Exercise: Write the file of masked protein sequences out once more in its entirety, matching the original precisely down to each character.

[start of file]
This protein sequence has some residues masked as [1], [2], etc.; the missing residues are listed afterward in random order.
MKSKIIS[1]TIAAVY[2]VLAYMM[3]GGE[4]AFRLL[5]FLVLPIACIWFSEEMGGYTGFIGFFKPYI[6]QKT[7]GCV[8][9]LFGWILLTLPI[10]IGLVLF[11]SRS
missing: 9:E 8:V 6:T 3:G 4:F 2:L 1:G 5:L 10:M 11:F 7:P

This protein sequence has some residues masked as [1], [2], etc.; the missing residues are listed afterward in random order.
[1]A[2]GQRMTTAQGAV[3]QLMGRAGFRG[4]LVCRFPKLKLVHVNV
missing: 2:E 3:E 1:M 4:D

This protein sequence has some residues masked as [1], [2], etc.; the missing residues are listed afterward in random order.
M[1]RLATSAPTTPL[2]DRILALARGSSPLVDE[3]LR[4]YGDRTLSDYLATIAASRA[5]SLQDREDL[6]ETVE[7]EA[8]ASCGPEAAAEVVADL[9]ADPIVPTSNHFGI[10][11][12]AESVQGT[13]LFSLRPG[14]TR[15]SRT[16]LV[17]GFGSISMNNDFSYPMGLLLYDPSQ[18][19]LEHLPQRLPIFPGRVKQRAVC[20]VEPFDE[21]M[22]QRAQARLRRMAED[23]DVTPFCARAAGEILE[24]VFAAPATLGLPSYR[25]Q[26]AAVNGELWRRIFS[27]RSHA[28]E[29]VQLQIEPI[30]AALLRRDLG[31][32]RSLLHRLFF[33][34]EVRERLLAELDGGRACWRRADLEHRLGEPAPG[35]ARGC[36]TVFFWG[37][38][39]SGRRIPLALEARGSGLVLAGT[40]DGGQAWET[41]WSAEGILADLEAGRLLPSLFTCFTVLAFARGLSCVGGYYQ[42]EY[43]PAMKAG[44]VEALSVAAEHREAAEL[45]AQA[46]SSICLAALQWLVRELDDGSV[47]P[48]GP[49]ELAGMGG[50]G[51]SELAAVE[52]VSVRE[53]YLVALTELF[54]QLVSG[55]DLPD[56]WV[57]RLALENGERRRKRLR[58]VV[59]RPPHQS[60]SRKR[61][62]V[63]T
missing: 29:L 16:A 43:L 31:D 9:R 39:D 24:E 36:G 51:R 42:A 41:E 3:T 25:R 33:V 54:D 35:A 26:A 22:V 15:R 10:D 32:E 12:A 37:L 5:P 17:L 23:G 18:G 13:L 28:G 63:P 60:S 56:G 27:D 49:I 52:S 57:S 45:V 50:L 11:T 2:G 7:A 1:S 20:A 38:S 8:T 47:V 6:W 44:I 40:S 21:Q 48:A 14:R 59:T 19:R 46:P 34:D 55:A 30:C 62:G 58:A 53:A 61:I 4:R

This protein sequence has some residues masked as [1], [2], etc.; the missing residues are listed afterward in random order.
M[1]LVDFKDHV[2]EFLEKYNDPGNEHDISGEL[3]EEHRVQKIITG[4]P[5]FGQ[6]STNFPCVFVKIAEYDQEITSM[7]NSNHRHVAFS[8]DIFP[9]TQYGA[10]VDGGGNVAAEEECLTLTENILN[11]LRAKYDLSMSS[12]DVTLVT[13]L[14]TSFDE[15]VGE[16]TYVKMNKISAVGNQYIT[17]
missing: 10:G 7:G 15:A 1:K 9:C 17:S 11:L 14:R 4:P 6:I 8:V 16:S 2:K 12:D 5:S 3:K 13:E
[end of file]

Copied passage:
This protein sequence has some residues masked as [1], [2], etc.; the missing residues are listed afterward in random order.
MKSKIIS[1]TIAAVY[2]VLAYMM[3]GGE[4]AFRLL[5]FLVLPIACIWFSEEMGGYTGFIGFFKPYI[6]QKT[7]GCV[8][9]LFGWILLTLPI[10]IGLVLF[11]SRS
missing: 9:E 8:V 6:T 3:G 4:F 2:L 1:G 5:L 10:M 11:F 7:P

This protein sequence has some residues masked as [1], [2], etc.; the missing residues are listed afterward in random order.
[1]A[2]GQRMTTAQGAV[3]QLMGRAGFRG[4]LVCRFPKLKLVHVNV
missing: 2:E 3:E 1:M 4:D

This protein sequence has some residues masked as [1], [2], etc.; the missing residues are listed afterward in random order.
M[1]RLATSAPTTPL[2]DRILALARGSSPLVDE[3]LR[4]YGDRTLSDYLATIAASRA[5]SLQDREDL[6]ETVE[7]EA[8]ASCGPEAAAEVVADL[9]ADPIVPTSNHFGI[10][11][12]AESVQGT[13]LFSLRPG[14]TR[15]SRT[16]LV[17]GFGSISMNNDFSYPMGLLLYDPSQ[18][19]LEHLPQRLPIFPGRVKQRAVC[20]VEPFDE[21]M[22]QRAQARLRRMAED[23]DVTPFCARAAGEILE[24]VFAAPATLGLPSYR[25]Q[26]AAVNGELWRRIFS[27]RSHA[28]E[29]VQLQIEPI[30]AALLRRDLG[31][32]RSLLHRLFF[33][34]EVRERLLAELDGGRACWRRADLEHRLGEPAPG[35]ARGC[36]TVFFWG[37][38][39]SGRRIPLALEARGSGLVLAGT[40]DGGQAWET[41]WSAEGILADLEAGRLLPSLFTCFTVLAFARGLSCVGGYYQ[42]EY[43]PAMKAG[44]VEALSVAAEHREAAEL[45]AQA[46]SSICLAALQWLVRELDDGSV[47]P[48]GP[49]ELAGMGG[50]G[51]SELAAVE[52]VSVRE[53]YLVALTELF[54]QLVSG[55]DLPD[56]WV[57]RLALENGERRRKRLR[58]VV[59]RPPHQS[60]SRKR[61][62]V[63]T
missing: 29:L 16:A 43:L 31:D 9:R 39:D 24:E 36:G 51:R 42:A 41:E 3:T 25:R 33:V 54:D 35:A 26:A 22:V 15:R 10:D 32:E 12:A 37:L 5:P 17:L 23:G 18:G 13:L 28:G 63:P 60:S 56:G 27:D 49:I 52:S 57:S 45:V 50:L 11:T 2:G 7:A 1:S 20:A 38:S 8:T 47:V 6:W 44:I 40:S 21:Q 48:A 14:R 59:T 19:R 46:P 34:D 55:A 30:C 62:G 58:A 53:A 61:I 4:R

This protein sequence has some residues masked as [1], [2], etc.; the missing residues are listed afterward in random order.
M[1]LVDFKDHV[2]EFLEKYNDPGNEHDISGEL[3]EEHRVQKIITG[4]P[5]FGQ[6]STNFPCVFVKIAEYDQEITSM[7]NSNHRHVAFS[8]DIFP[9]TQYGA[10]VDGGGNVAAEEECLTLTENILN[11]LRAKYDLSMSS[12]DVTLVT[13]L[14]TSFDE[15]VGE[16]TYVKMNKISAVGNQYIT[17]
missing: 10:G 7:G 15:A 1:K 9:C 17:S 11:L 14:R 4:P 6:I 8:V 16:S 2:K 12:D 5:S 3:K 13:E